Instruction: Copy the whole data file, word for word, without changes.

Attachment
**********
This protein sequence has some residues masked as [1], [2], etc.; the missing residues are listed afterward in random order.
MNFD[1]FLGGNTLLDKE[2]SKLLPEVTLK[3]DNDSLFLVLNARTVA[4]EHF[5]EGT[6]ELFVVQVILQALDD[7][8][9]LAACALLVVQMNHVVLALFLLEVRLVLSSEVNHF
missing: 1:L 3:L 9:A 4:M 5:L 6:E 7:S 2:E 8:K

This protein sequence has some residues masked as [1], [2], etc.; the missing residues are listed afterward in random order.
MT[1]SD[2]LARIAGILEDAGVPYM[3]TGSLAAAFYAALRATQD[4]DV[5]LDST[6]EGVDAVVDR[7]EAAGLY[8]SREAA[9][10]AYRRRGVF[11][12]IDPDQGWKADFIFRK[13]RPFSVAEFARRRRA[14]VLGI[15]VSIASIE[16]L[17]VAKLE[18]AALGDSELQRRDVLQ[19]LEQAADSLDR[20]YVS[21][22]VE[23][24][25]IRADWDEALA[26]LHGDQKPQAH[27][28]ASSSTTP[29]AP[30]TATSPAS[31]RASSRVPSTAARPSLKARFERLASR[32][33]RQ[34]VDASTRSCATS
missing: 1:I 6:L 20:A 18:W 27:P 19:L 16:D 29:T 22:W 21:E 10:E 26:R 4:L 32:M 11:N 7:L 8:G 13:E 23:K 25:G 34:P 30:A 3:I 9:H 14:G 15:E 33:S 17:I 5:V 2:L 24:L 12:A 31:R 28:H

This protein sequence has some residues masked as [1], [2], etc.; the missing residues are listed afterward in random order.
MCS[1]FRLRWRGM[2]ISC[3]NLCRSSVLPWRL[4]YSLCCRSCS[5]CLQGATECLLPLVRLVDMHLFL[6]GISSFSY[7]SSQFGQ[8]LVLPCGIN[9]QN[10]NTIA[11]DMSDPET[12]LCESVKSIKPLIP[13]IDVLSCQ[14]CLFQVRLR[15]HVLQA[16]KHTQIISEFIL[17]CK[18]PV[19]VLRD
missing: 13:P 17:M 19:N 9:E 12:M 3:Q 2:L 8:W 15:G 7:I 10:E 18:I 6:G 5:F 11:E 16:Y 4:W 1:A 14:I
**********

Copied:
This protein sequence has some residues masked as [1], [2], etc.; the missing residues are listed afterward in random order.
MNFD[1]FLGGNTLLDKE[2]SKLLPEVTLK[3]DNDSLFLVLNARTVA[4]EHF[5]EGT[6]ELFVVQVILQALDD[7][8][9]LAACALLVVQMNHVVLALFLLEVRLVLSSEVNHF
missing: 1:L 3:L 9:A 4:M 5:L 6:E 7:S 2:E 8:K

This protein sequence has some residues masked as [1], [2], etc.; the missing residues are listed afterward in random order.
MT[1]SD[2]LARIAGILEDAGVPYM[3]TGSLAAAFYAALRATQD[4]DV[5]LDST[6]EGVDAVVDR[7]EAAGLY[8]SREAA[9][10]AYRRRGVF[11][12]IDPDQGWKADFIFRK[13]RPFSVAEFARRRRA[14]VLGI[15]VSIASIE[16]L[17]VAKLE[18]AALGDSELQRRDVLQ[19]LEQAADSLDR[20]YVS[21][22]VE[23][24][25]IRADWDEALA[26]LHGDQKPQAH[27][28]ASSSTTP[29]AP[30]TATSPAS[31]RASSRVPSTAARPSLKARFERLASR[32][33]RQ[34]VDASTRSCATS
missing: 1:I 6:L 20:A 18:W 27:P 19:L 16:D 29:T 22:W 21:E 10:E 26:R 4:L 32:M 11:N 7:L 8:G 13:E 23:K 25:G 34:P 30:A 3:I 9:H 14:G 15:E 33:S 17:I 5:V 2:L 24:L 12:A 31:R 28:H

This protein sequence has some residues masked as [1], [2], etc.; the missing residues are listed afterward in random order.
MCS[1]FRLRWRGM[2]ISC[3]NLCRSSVLPWRL[4]YSLCCRSCS[5]CLQGATECLLPLVRLVDMHLFL[6]GISSFSY[7]SSQFGQ[8]LVLPCGIN[9]QN[10]NTIA[11]DMSDPET[12]LCESVKSIKPLIP[13]IDVLSCQ[14]CLFQVRLR[15]HVLQA[16]KHTQIISEFIL[17]CK[18]PV[19]VLRD
missing: 13:P 17:M 19:N 9:E 12:M 3:Q 2:L 8:W 15:G 7:I 10:E 18:I 6:G 5:F 11:E 16:Y 4:W 1:A 14:I